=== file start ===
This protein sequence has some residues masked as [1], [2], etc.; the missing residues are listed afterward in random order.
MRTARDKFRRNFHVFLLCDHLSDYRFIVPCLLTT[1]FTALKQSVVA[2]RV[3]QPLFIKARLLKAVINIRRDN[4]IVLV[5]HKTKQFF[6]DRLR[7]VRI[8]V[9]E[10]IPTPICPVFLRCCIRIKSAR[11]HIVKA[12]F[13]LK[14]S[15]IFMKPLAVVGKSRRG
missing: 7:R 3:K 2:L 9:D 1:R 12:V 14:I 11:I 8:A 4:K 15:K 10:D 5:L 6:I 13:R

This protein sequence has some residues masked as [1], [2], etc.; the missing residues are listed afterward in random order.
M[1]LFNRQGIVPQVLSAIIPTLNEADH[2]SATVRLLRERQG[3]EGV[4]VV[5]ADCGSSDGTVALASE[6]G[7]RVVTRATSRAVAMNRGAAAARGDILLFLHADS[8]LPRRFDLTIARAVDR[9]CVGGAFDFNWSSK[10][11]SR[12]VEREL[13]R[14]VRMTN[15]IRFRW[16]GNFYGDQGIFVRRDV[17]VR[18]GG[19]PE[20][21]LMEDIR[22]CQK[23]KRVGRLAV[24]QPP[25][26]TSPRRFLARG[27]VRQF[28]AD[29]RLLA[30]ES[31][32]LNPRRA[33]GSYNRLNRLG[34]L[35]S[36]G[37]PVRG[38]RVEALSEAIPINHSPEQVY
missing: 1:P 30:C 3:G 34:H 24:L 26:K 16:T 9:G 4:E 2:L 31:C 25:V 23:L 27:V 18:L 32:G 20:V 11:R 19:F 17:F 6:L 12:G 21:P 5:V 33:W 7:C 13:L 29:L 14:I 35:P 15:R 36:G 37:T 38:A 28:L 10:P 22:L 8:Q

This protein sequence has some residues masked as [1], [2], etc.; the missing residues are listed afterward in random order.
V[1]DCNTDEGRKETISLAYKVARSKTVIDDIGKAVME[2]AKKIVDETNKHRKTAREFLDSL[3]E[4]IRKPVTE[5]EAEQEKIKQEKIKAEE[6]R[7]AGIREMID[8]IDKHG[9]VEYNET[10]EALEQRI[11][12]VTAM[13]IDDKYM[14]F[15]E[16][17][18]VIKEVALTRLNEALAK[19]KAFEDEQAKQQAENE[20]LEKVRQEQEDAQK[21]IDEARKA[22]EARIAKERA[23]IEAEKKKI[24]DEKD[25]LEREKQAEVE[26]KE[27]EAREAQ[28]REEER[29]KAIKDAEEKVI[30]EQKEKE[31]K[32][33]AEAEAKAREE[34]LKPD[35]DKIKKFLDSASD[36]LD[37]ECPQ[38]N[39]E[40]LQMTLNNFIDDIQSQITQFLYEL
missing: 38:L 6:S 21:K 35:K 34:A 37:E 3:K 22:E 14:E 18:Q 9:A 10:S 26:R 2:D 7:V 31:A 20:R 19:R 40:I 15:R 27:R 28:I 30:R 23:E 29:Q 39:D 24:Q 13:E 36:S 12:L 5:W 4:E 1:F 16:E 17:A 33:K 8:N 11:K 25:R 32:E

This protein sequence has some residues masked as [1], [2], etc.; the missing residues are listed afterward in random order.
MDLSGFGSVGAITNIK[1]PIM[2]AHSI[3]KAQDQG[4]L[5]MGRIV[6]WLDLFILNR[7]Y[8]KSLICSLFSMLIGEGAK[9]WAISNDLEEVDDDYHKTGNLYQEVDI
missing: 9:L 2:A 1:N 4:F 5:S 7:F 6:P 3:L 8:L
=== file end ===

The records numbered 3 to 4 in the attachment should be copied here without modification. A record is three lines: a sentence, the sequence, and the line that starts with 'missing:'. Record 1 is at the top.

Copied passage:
This protein sequence has some residues masked as [1], [2], etc.; the missing residues are listed afterward in random order.
V[1]DCNTDEGRKETISLAYKVARSKTVIDDIGKAVME[2]AKKIVDETNKHRKTAREFLDSL[3]E[4]IRKPVTE[5]EAEQEKIKQEKIKAEE[6]R[7]AGIREMID[8]IDKHG[9]VEYNET[10]EALEQRI[11][12]VTAM[13]IDDKYM[14]F[15]E[16][17][18]VIKEVALTRLNEALAK[19]KAFEDEQAKQQAENE[20]LEKVRQEQEDAQK[21]IDEARKA[22]EARIAKERA[23]IEAEKKKI[24]DEKD[25]LEREKQAEVE[26]KE[27]EAREAQ[28]REEER[29]KAIKDAEEKVI[30]EQKEKE[31]K[32][33]AEAEAKAREE[34]LKPD[35]DKIKKFLDSASD[36]LD[37]ECPQ[38]N[39]E[40]LQMTLNNFIDDIQSQITQFLYEL
missing: 38:L 6:S 21:K 35:K 34:A 37:E 3:K 22:E 14:E 18:Q 9:A 10:S 26:R 2:D 7:V 31:A 20:R 19:R 40:I 15:R 27:R 28:I 30:R 23:E 29:Q 39:D 24:Q 13:E 36:S 12:L 5:W 4:E 1:F 16:E 17:A 33:K 8:N 11:K 25:R 32:E

This protein sequence has some residues masked as [1], [2], etc.; the missing residues are listed afterward in random order.
MDLSGFGSVGAITNIK[1]PIM[2]AHSI[3]KAQDQG[4]L[5]MGRIV[6]WLDLFILNR[7]Y[8]KSLICSLFSMLIGEGAK[9]WAISNDLEEVDDDYHKTGNLYQEVDI
missing: 9:L 2:A 1:N 4:F 5:S 7:F 6:P 3:L 8:L